This month, Oklahoma City residents found themselves in the center of a cultural hub.
Merging in the city in one weekend were the Ink Life Tour, IAO’s Biting the Apple Erotic Art Festival, the Steampunk Expo, a Redhawks game, Bedlam baseball games and the Oklahoma City Thunder’s first playoff game.
“We are getting more culturally diverse,” said Clint Stone, executive director of the Individual Artists of Oklahoma Gallery. “The people in our city have decided that they want more culture in their lives, and it’s because of that that all these organizations are providing that.”
The Ink Life Tattoo Convention at the Cox Convention Center brought body art lovers together for a weekend of live music, tattooing, piercing and even “human suspension.” The event featured celebrity tattoo artist Amy Nicoletto from “LA Ink” and various vendors selling tattoo and piercing supplies and accessories. Hundreds of Oklahoma body art enthusiasts flocked to the first-ever Oklahoma City stop for the three-day convention.
Nicoletto thinks shows such as “LA Ink” bring tattooing more into the mainstream than before, especially in states such as Oklahoma where tattooing has relatively recently been legalized. George Galindo, one of the Ink Life Tour’s operating managers, agrees.
“TV shows brought it into people’s living rooms who were curious before,” Galindo said. He owns House of Pain Tattoos in El Paso, Texas. “Take an inventory of people you work with. who has tattoos? You see that the scales have actually tilted over to the side of people having tattoos. It’s not a big deal to have a tattoo anymore.”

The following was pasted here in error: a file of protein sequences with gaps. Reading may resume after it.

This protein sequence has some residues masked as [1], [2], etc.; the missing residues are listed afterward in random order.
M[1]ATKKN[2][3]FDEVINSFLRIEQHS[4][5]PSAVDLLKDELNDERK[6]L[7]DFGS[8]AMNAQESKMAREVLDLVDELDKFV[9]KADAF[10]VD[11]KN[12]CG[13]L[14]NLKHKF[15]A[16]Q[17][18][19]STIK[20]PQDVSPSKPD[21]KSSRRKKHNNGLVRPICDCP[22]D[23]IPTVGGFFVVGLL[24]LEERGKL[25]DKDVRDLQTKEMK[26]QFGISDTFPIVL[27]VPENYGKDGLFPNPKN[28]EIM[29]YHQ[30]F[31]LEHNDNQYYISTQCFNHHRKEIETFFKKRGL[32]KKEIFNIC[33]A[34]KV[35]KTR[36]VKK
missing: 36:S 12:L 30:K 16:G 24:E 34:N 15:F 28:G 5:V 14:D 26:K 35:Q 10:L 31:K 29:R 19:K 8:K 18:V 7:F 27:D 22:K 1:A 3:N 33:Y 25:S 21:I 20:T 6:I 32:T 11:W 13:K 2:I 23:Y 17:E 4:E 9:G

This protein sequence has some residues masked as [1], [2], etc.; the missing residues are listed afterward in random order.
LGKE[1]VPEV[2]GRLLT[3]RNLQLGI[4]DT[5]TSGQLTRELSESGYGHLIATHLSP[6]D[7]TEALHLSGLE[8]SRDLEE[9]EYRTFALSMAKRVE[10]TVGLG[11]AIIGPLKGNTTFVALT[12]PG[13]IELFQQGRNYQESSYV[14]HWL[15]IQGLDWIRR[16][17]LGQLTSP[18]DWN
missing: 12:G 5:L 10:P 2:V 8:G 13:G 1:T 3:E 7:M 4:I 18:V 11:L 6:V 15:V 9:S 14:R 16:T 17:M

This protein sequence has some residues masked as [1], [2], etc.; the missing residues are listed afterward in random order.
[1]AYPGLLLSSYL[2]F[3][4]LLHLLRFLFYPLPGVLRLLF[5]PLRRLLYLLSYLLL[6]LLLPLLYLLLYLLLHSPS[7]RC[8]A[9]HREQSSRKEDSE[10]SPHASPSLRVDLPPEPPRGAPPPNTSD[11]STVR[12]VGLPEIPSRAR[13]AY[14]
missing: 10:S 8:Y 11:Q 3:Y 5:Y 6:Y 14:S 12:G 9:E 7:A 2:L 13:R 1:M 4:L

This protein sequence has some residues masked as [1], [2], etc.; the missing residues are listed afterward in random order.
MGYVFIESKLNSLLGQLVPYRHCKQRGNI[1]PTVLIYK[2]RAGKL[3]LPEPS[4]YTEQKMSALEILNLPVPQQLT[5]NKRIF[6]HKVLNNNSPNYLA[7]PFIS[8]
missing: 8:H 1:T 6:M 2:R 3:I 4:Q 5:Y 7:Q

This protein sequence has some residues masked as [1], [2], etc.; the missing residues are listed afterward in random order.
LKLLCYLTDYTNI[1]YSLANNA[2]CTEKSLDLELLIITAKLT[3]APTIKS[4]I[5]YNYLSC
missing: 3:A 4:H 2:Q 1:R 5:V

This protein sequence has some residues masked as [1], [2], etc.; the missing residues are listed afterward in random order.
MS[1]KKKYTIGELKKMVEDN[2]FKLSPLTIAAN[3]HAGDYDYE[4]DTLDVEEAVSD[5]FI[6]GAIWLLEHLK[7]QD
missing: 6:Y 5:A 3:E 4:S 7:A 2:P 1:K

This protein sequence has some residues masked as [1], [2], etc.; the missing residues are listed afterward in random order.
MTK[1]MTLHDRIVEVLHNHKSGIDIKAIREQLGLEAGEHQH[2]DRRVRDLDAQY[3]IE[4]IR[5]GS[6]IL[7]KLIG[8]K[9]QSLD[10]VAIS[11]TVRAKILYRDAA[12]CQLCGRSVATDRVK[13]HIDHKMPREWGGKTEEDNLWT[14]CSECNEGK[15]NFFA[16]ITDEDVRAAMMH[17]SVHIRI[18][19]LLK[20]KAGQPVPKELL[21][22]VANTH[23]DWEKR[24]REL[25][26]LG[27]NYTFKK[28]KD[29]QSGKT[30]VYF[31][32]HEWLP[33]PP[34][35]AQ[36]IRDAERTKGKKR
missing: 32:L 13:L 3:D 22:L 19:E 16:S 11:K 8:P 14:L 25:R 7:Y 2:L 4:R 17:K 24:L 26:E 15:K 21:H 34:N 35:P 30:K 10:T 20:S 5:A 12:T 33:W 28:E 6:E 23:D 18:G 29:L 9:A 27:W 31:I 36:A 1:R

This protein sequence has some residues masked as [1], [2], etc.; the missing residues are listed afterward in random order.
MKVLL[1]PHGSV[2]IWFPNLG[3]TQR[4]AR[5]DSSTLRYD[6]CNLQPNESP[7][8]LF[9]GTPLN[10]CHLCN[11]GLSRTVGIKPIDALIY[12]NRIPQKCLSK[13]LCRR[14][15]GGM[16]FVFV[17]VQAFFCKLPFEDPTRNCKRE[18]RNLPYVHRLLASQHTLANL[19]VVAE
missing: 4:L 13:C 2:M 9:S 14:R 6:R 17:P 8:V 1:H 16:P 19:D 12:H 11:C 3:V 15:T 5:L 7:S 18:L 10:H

The Steampunk Expo at the Clarion Hotel was another stop on many avant-garde Oklahomans’ weekend agenda. a combination of sci-fi and Victorian styles, Steampunk is a genre that includes fashion, art, electronics and music.
Biting the Apple was another huge event that lured hundreds of Oklahomans to the IAO Gallery. Stone said the event was a huge success despite some challenging weather Friday.
“What I was most taken by was how kind everybody was to each other and how open everybody was to each other,” he said. “It was really beautiful seeing people interact so openly with each other.”
The event featured erotic art, pole dancers and burlesque dancers. The theme of the show was “Gallery de Grindhouse,” and patrons dressed in ’40s pinup and burlesque style outfits, many of which were handmade. Singles, couples and groups posed for boudoir photos in one area of the event. On the outside stage, burlesque dancers and other performers including an Elvis impersonator performed. and inside, pole dancers, experienced as well as beginners, took their turns dancing on and around a large pole.
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